Growing pains continue for the University of Wisconsin women’s basketball team (3-9, 0-9 Big Ten) after an absolute heartbreaker to Purdue University (6-6, 3-4 Big Ten). Despite recovering from a 14-0 Purdue run early and holding a lead with less than a minute to go, the Badgers suffered their ninth straight Big Ten loss, falling 56-55.
The Badgers showed encouraging signs of growth in their previous loss to No. 9 Maryland, and the environment around Head Coach Jonathan Tsipis and team leaders like Imani Lewis and Sydney Hilliard was extremely positive. It felt as though this could be the game where the Badgers broke their conference duck.
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First, the good. The defense by the Badgers was as strong as it had ever been against Big Ten competition. The Badgers forced tough decisions in transition and commanded the pace of the game with the physicality of their half court defense.
The numbers help the eye test hold water, as Wisconsin held the Boilermakers to 31% from the field and 21% from deep while forcing three shot-clock violations. The translation between posting strong defensive field goal percentage numbers and low point totals finally connected, assuredly a measurement of growth for the Badgers.
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Halle Douglass’ emergence as a legitimate tertiary ball handler and offensive initiator is another positive Tsipis can take away from this game. Her nine points in the first half were critical, as the Badgers re-established themselves after falling early.
Having someone other than Hilliard and Julie Pospíšilovà that Tsipis can trust to run the offense and break a press gives the Badgers a more versatile rotation. Douglass has been getting a lot of time with starters, but eventually seeing her grow into the floor general with the second unit should be the goal.
Among the bad is everything you’d expect from a young team. The Badgers are still learning to win close games — Hilliard especially. Down the stretch, with the ball in her hands, it was clear that Hilliard was hesitating while trying to make the best basketball play for her team. What isn’t apparent yet is the realization that her attacking the paint — how many times have we seen her use a crossover-hesitation combination to get in the lane, either pulling up for a little bunny jumper or attacking the shot-blocker at the rim — is the best offense this team has.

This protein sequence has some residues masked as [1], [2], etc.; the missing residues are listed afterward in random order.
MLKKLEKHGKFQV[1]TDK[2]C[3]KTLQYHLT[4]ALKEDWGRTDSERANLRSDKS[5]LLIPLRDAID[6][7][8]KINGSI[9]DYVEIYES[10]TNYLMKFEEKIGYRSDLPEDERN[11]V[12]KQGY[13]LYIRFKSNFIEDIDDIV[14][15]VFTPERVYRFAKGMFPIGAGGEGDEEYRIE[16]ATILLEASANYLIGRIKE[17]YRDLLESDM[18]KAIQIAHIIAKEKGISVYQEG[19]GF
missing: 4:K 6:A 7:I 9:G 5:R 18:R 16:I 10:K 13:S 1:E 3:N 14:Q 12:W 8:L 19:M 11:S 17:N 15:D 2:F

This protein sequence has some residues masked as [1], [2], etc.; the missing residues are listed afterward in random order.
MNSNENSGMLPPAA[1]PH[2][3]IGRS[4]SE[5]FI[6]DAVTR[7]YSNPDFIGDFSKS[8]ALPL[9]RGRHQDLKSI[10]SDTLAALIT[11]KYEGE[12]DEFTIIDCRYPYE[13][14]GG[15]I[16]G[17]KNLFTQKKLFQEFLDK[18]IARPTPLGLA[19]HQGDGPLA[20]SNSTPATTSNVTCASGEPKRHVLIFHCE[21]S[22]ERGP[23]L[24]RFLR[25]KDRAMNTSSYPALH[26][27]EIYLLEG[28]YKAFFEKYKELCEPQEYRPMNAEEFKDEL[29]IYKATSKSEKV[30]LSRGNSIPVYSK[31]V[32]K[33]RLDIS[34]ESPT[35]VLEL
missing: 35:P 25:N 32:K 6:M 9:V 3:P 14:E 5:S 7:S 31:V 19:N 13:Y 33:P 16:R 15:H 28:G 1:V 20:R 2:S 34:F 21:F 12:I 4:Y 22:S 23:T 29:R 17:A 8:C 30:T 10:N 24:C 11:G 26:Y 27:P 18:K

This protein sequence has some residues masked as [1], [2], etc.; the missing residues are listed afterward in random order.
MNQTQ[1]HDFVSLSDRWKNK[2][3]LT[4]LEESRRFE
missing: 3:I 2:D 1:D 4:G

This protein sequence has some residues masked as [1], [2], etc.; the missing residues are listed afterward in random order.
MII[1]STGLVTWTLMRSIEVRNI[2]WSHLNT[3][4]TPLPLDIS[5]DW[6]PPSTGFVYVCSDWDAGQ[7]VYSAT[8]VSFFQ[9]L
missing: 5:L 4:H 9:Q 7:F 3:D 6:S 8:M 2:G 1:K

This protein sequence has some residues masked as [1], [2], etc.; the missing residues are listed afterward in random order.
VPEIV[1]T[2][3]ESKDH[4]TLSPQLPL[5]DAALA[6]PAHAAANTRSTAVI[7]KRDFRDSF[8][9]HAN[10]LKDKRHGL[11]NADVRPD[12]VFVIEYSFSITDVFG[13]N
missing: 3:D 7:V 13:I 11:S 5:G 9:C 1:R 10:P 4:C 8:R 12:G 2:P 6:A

Hilliard deferred to Lewis and Pospíšilovà, and once to center Sara Stapleton in the final minutes. Stapleton provides a much-needed interior presence and finds great position within the flow of the offense, but she is not who the Badgers need taking game-deciding shots. Again, winning tight games is a skill and Hilliard is well on her way to polishing it, but her development in the clutch is a must for the Badgers.
Had one 50/50 call — a loose ball violation on Hilliard boxing out Purdue’s Fatou Diagne with 1.1 seconds remaining — gone the Badgers way, the game would have gone to overtime, and who knows what could have happened. The game was a tooth-and-nail Big Ten slugfest on the road, and could have been the turning point in the season.
Instead, the Badgers have a chance to break their 17-game conference losing streak dating back to last season Jan. 24 at home against Michigan State.